Carl Douglas

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Carl Douglas
Birth nameCarlton George Douglas
Born (1942-05-10) 10 May 1942 (age 82)
Kingston, Jamaica
  • Singer
  • songwriter
Years active1964–present

Carlton George Douglas (born 10 May 1942) is a Jamaican-British singer best known for his 1974 disco single "Kung Fu Fighting".

Based in the United Kingdom, Douglas released three studio albums, most notably Kung Fu Fighting and Other Great Love Songs (1975), before fading into cultural obscurity as a one-hit wonder.

Early life[edit]

Douglas was born in Kingston. He later lived in the U.S. state of California before relocating to London as a teenager.[1] He spent his childhood in England playing football, and vocal training. In his youth, he developed a passion for soul music (citing Sam Cooke and Otis Redding as his biggest influences) and a trained tenor voice, which he would display in church singing various religious songs.[2]


Douglas's career was based in the United Kingdom. His disco single "Kung Fu Fighting", produced by British-Indian songwriter, composer, and producer Biddu, ranked number one on both the UK Singles Chart and the U.S. Billboard Hot 100 in 1974. The single sold 11 million copies worldwide,[3] making it one of the best-selling singles of all time. The single was later certified gold by the RIAA on 27 November 1974.[4]

The single, which is a homage to martial arts films, overshadowed the rest of Douglas' career, and has led to his appearance on other artists' versions of the song. In the United States, Douglas is considered a one-hit wonder, since he is commonly known only for "Kung Fu Fighting" (its follow-up "Dance the Kung Fu" did not chart on the top 40). In the United Kingdom, two of his other singles made it into the top 40: "Dance the Kung Fu", which peaked at number 35 in the charts, and "Run Back", which peaked at number 25.

Douglas was once managed by Eric Woolfson,[5] who later became the primary songwriter behind the Alan Parsons Project.

In 1998, a re-recording of "Kung Fu Fighting", performed by British dance act Bus Stop and which featured Douglas' vocals, peaked at number 8 on the UK Singles Chart.[6]

The single "Dance the Kung Fu" was sampled on "Cuda nie widy" from the 2001 album Nibylandia by Polish group Ego, and later by DJ Premier on his 2007 remix of Nike's 25th Air Force One anniversary single "Classic (Better Than I've Ever Been)", featuring Kanye West, Nas, KRS-One, and Rakim.

Douglas is represented by music publisher Schacht Musikverlage (SMV) in Hamburg, Germany.[7]



Year Title Chart positions
1974 Kung Fu Fighting and Other Great Love Songs 37 1 40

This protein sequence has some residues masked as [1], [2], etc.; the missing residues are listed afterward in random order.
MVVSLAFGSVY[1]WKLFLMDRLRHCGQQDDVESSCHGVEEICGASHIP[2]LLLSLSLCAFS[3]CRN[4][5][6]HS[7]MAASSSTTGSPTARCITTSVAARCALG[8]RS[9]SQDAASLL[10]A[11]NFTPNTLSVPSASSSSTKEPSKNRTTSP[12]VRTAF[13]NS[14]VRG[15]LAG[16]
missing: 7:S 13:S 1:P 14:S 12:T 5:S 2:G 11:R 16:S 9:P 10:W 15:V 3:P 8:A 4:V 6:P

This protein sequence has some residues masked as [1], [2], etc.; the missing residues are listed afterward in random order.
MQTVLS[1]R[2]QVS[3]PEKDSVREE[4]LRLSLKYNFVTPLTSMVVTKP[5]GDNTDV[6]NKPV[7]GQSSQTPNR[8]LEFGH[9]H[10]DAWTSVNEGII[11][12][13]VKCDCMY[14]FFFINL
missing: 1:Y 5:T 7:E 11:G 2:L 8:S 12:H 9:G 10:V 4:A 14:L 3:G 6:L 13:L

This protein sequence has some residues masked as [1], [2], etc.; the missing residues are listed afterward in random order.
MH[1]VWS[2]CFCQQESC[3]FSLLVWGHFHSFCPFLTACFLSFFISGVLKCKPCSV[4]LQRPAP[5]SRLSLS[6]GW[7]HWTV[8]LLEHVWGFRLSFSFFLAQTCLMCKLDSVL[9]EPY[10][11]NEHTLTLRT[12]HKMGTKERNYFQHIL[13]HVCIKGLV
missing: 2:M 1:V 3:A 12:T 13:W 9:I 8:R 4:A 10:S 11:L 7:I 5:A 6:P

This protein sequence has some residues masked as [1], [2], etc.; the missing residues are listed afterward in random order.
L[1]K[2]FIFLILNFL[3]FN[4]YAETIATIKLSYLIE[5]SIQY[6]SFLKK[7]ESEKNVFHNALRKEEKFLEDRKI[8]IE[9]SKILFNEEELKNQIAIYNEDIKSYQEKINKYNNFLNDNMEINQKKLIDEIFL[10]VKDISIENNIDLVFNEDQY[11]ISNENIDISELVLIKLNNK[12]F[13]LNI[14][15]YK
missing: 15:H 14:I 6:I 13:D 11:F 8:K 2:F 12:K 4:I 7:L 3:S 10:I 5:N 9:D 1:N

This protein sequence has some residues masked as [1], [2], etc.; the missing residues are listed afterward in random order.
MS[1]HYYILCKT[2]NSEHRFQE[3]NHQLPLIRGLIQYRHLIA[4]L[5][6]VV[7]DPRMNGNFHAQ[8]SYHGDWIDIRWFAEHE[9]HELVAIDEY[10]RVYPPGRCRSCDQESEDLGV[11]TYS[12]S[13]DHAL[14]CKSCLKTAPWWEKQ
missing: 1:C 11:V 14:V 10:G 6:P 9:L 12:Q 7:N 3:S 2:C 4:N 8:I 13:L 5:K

1977 Love Peace and Happiness
1978 Keep Pleasing Me
"—" denotes a recording that did not chart or was not released in that territory.


Year Title Chart positions Certifications

1964 "Crazy Feeling"
(with The Big Stampede)
1968 "Serving a Sentence of Life"
1969 "Eeny Meeny"
1972 "Somebody Stop This Madness"
1974 "Kung Fu Fighting" 1 1 1 1 1 1 1 3 1 3 1 2 1 1 1
"Dance the Kung Fu" 19 8 5 7 35 48 8
"Blue Eyed Soul" 25
1977 "Shanghai'd"
"Run Back" 45 25
1998 "Kung Fu Fighting"
(re-issue with Bus Stop)
15 22 25 12 1 8
"—" denotes a recording that did not chart or was not released in that territory.

See also[edit]


  1. ^ Chart position is from the official UK "Breakers List".


  1. ^ Thompson, Dave (2001). Funk. San Francisco: Backbeat Books. pp. 117–118. ISBN 0-87930-629-7 – via Google Books.
  2. ^ "Carl douglas a Jamaican Veteran. Sample August 2011". YouTube. Archived from the original on 21 December 2021. Retrieved 13 October 2019.
  3. ^ Ellis, James. "Biddu". Metro. Archived from the original on 2 September 2011. Retrieved 19 September 2020.
  4. ^ Murrells, Joseph (1978). The Book of Golden Discs (2nd ed.). London: Barrie and Jenkins Ltd. p. 344. ISBN 0-214-20512-6.
  5. ^ "Eric Woolfson: Singer and songwriter with the Alan Parsons Project | Obituaries | News". The Independent. Retrieved 26 June 2016.
  6. ^ Roberts, David (2006). British Hit Singles & Albums. London: Guinness World Records Limited. p. 167. ISBN 1-904994-10-5.
  7. ^ "SMV | Schacht Musikverlage". Retrieved 10 February 2012.
  8. ^ a b c d Huey, Steve. "Carl Douglas | Awards". AllMusic. Archived from the original on 21 May 2013. Retrieved 26 June 2016.
  9. ^ a b Kent, David (1993). Australian Chart Book 1970–1992 (illustrated ed.). St Ives, N.S.W.: Australian Chart Book. p. 93. ISBN 0-646-11917-6.
  10. ^ a b c d e f g h i j k "Song artist 778 - Carl Douglas". Retrieved 26 June 2016.
  11. ^ a b c "Carl Douglas Top Songs / Chart Singles Discography". Music VF. Retrieved 26 June 2016.
  12. ^ "CARL DOUGLAS - full Official Chart History". Official Charts Company. Retrieved 12 November 2021.
  13. ^ "Carl Douglas - Kung Fu Fighting". Retrieved 15 January 2022.
  14. ^ "Bus Stop Ft Carl Douglas - Kung Fu Fighting". Retrieved 15 January 2022.